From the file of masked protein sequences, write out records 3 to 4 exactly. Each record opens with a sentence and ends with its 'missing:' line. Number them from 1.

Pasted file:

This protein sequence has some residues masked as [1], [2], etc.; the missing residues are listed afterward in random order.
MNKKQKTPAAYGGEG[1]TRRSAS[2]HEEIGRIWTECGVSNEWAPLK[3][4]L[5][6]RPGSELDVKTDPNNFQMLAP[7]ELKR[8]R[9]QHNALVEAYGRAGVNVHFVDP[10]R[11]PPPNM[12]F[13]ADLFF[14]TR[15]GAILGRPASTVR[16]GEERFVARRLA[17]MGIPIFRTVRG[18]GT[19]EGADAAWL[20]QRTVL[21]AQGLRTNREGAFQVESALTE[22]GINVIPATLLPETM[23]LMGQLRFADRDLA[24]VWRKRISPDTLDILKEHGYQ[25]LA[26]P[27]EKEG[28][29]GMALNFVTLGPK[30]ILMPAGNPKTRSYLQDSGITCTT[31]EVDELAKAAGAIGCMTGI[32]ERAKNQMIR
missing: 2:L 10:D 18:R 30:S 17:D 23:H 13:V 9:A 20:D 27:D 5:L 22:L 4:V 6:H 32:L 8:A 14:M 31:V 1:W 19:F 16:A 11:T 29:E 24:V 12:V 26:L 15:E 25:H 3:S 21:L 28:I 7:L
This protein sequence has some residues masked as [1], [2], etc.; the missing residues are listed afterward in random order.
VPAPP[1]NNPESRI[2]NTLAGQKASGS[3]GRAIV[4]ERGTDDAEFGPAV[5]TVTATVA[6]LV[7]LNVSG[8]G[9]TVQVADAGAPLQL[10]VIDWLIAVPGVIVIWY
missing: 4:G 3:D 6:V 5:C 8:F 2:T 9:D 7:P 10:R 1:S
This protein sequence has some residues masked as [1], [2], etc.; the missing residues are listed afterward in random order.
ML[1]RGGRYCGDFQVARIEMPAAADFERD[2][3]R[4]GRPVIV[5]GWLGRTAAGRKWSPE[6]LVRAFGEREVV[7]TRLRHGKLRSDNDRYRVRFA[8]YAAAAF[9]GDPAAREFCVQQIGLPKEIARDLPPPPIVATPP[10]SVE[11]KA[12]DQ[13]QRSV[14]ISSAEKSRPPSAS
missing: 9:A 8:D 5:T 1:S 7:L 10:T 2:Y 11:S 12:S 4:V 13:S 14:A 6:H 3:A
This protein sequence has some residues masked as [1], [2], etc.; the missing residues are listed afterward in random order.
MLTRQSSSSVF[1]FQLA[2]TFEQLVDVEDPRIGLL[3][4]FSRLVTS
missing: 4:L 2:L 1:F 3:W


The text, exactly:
This protein sequence has some residues masked as [1], [2], etc.; the missing residues are listed afterward in random order.
ML[1]RGGRYCGDFQVARIEMPAAADFERD[2][3]R[4]GRPVIV[5]GWLGRTAAGRKWSPE[6]LVRAFGEREVV[7]TRLRHGKLRSDNDRYRVRFA[8]YAAAAF[9]GDPAAREFCVQQIGLPKEIARDLPPPPIVATPP[10]SVE[11]KA[12]DQ[13]QRSV[14]ISSAEKSRPPSAS
missing: 9:A 8:D 5:T 1:S 7:L 10:T 2:Y 11:S 12:S 4:V 13:S 14:A 6:H 3:A
This protein sequence has some residues masked as [1], [2], etc.; the missing residues are listed afterward in random order.
MLTRQSSSSVF[1]FQLA[2]TFEQLVDVEDPRIGLL[3][4]FSRLVTS
missing: 4:L 2:L 1:F 3:W